Thank you for your wonderful and important contribution.

Linda Lum from Washington State, USA on August 12, 2021:

Very informative article Pamela. I honestly didn't know much about TB, but my Dad had it when he was a young man in his 20's. He was sent away to a TB hospital in Denver. That's all I know. I'm glad we don't hear much about this anymore in the general population, but I think it's a problem in some of the homeless encampments. I live near a major metropolitan area where homelessness is a huge problem.

Pamela Oglesby (author) from Sunny Florida on August 12, 2021:

Hi Shauna,

I also think long term antibiotics are not good for your natural immunity. I hope research will provide some better treatments.

I am glad you found this article to be very informative. Thanks you for your comments. Have a great day!

Pamela Oglesby (author) from Sunny Florida on August 12, 2021:

Hi Umesh,

Thank you so much for reading and your kind comments.

Pamela Oglesby (author) from Sunny Florida on August 12, 2021:

Hi Bill,

I think you assumptions about the U.S. are right. It is sad that it is still prevalent in many poorer countries. We have so many friends on Hubpages around the globe that I thought this was an important topic.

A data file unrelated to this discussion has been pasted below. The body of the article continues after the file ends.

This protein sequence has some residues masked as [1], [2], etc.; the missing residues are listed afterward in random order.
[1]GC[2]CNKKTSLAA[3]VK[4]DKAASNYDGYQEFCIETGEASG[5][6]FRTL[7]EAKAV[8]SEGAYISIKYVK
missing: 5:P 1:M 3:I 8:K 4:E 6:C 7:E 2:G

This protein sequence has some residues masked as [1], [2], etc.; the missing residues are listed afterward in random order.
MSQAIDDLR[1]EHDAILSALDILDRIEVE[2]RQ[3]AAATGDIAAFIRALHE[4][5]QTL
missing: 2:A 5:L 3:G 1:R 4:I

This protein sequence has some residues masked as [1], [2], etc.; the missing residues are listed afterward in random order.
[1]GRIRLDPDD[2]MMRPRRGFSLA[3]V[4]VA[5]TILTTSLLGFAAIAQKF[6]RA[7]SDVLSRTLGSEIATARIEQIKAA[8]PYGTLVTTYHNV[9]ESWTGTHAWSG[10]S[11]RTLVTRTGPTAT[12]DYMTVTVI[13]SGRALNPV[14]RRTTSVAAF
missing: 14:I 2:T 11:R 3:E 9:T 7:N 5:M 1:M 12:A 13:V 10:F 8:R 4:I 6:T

I appreciate your comments. Stay heathy and have a great day!

Shauna L Bowling from Central Florida on August 12, 2021:

This is a very informative article, Pamela. Before reading this, I knew little to nothing about TB. What surprises me is the months-long antibiotic treatment. I am of the understanding that taking antibiotics for long or often throughout your lifetime reduces the natural antibodies in the system and lowers immunity levels.

Umesh Chandra Bhatt from Kharghar, Navi Mumbai, India on August 12, 2021:

Very informative and well presented.

Bill Holland from Olympia, WA on August 12, 2021:

It's odd, but TB is a disease we once heard a great deal about, but now, not so much. Like you said, it is preventable, and I suppose the U.S. has done a great job of lessening its impact in this country...or at least I hope we have, because I rarely hear about it anymore. So sad that isn't the case elsewhere in the world. As always, an excellent article, Pamela!